Day trip to Taki – a nice spot on the bank of Ichamati river

I had been planning to visit Taki for quite sometime and finally the opportunity came. I had a chat with a friend and found that he too had been planning for a similar trip.

We decided for a day trip as taki was not far away – just around 80 km from Kolkata.
I picked up my friend near saltlake at around 10 in the morning. We drove through Narkelbagan, Natishala and went inside a rather rural area. Narrow road meanders through the village. Ponds, trees and cattle all around. Driving is a little difficult due to the width of the road but quite pleasant given the greenery on both sides of the road. After a few kilometers we reached Bhojerhat. From there we took Basanti highway.
The road is very pleasant as it is flanked by large trees which create an arch-like shape overhead. A real long-drive experience just outside the city. Here and there red-clad Krishnachura trees on a green surroundings will attract your attention immediately.
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There are a few markets on the route and a bit of crowd slow down the traffic. We drove cautiously.
After a while it was starting to drizzle. A somber dark cloud ominously looked down upon the road and a tell-tale strong wind warned us of an imminent bad weather.
However, there were houses and shops on both sides of the road made us feel safe. Surprisingly, heavy rain never actually started but the sky remained overcast sparing us the extreme afternoon heat.
The scenery changed a bit– there were wetlands (or ponds) and small huts here and there on both sides of the road instead of thick greenery. It was a real pleasure to look around. My friend tried to capture a few glimpses in his mobile camera. We could not stop as time was precious given the fact that we would return on the same day.
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In next half an hour or so we reached a place called Bhebia and we decided to make a brief stop near a tea stall. Rain had just washed the vicinity and it was very soothing to look around. A signpost told us Taki was another 15 or 16 kms from there.
We started again in 15 minutes and after crossing another crowded market came a road junction and the road became narrow and a little more crowded. As we drove on, many school kids were walking on the road and I had to be extremely cautious behind the wheel. At a point the road made it difficult for two motor vehicles to cross each other. We were getting late due to the lack of speed and when we reached Taki town it was already close to 2 pm. The roads inside the town are even narrower and school children and totos made driving extremely difficult. Our GPS almost stopped working due to internet speed and we had to ask people how to reach the riverside.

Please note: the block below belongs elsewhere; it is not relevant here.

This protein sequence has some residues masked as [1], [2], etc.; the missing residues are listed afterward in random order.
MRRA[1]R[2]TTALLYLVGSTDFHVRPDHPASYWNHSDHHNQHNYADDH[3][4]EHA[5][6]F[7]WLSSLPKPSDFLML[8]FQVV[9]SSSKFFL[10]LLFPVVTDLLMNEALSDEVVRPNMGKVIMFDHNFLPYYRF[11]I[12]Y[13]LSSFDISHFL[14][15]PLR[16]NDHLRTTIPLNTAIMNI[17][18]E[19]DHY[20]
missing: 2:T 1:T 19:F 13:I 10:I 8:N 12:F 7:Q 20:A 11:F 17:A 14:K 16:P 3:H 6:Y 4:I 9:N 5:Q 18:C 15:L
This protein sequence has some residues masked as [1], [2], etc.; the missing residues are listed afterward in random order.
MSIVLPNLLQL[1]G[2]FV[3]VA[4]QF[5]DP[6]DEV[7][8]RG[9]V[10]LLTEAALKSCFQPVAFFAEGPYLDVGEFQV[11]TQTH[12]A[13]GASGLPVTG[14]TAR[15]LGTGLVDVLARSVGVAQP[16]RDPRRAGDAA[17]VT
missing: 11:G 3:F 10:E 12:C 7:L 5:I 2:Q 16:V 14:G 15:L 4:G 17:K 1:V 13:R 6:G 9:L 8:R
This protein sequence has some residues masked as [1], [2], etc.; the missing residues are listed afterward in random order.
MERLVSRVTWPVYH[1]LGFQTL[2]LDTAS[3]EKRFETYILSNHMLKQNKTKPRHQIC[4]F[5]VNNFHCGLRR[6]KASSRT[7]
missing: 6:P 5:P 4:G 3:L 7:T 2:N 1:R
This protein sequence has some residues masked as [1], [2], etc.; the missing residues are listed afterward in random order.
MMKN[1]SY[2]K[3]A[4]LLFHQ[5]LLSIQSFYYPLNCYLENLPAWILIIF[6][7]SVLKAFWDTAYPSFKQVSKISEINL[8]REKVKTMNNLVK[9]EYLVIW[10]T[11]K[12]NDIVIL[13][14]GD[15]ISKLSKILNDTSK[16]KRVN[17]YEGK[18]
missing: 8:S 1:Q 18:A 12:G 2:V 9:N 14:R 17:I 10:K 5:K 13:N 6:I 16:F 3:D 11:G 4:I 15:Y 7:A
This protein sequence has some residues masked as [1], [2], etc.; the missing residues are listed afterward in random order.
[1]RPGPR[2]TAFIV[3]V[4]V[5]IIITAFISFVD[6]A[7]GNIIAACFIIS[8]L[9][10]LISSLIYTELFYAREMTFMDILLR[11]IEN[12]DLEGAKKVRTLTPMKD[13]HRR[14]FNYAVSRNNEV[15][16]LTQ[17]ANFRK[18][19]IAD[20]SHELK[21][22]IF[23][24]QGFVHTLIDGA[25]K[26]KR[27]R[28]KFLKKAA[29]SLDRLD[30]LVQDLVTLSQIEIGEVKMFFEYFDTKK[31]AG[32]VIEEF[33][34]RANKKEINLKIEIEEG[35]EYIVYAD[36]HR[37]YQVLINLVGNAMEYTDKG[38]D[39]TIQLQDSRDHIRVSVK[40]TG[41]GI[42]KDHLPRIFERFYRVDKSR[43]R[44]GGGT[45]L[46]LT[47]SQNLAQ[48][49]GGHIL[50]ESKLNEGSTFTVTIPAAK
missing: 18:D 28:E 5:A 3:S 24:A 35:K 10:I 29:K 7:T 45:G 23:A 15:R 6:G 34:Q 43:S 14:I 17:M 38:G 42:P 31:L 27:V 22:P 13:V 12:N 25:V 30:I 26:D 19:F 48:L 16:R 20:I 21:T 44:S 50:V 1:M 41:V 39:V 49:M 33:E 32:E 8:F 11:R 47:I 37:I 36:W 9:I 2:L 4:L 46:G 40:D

The riverside is well maintained. A welcome gate, cemented seating arrangements and a small unmarked parking area made it quite comfortable for outsiders. The parking area could accommodate around 4 cars. There were many totos also parked in a row. We took a walk along the riverside. There is a quite well maintained cemented side walk and it seemed to be newly built.

 

 

 

 A small single room building on the riverside has almost been engulfed by the roots of a banyan tree. It was quite a site. Near the river bank there is a old-fashioned building which probably belonged to the novelty in the earlier times.
The other side of the river is Bangladesh. All the fishing boats from India side were fit with a tricolor.
After looking around and clicking photos of the surroundings we checked with the toto (electric rickshaw) drivers about the places to visit. They said they can show us Machhranga dwip from this side of the river as it falls under Bangladesh. Also there are Eco park and Mini Sundarbans.

 

 

 

We hired one of the totos for the sightseeing for Rs 200. The toto went through a the riverside road. There were 4-5 food stalls on one side and a couple of guest houses on the other. We started clicking photos of the sceneries. At one point the toto took a a turn and we went into the village.
The toto stopped near a dilapidated monument and told us it was a built 200 years back. We took photos.
It was afternoon and the narrow meandering road was going through a typical rural landscape full of small ponds, trees of various kinds and small huts. We felt the joy of a real outing – away from the city’s shrill honking, motor-engine hums and the never ending rush for business. Nobody seemed to be in a hurry.
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Jora Mandir
We took the right decision by hiring the local toto as the road could hardly support cars.
We stopped at a BSF check post and made entry of our details. One of us had to leave his ID card with the personnel. It would be returned on exit they said.
After 15 minutes in total we reached what they called Mini Sundarbans. We bought our entry tickets for Rs 5 per person and entered the area. There is a BSF post and a bridge went into the riverside mini forest. We took the bridge and went into the forest. It is not a real dense forest but a thin layer of mangrove type vegetation on the side of the river. A special kind of palm trees were all around. They call it Golpata. Hence the forest is also called Golpatar Jongol ( jungle of round leaf trees).

 

 

 

Mini Sundarban

 

Maachrangha dwip:

After visiting Mini Sundarban we headed for the other spot-Maachhranga Dwip. On the way we saw some famous buildings one of which was Durgadalan(see pic). The toto driver said it is a very old building hailing from the times of Zamindars and it has an underground tunnel for escape from enemy attacks.

 

 

 

Durgadalaan

 

 

 

Maachranga dwip(on the other side of the river)

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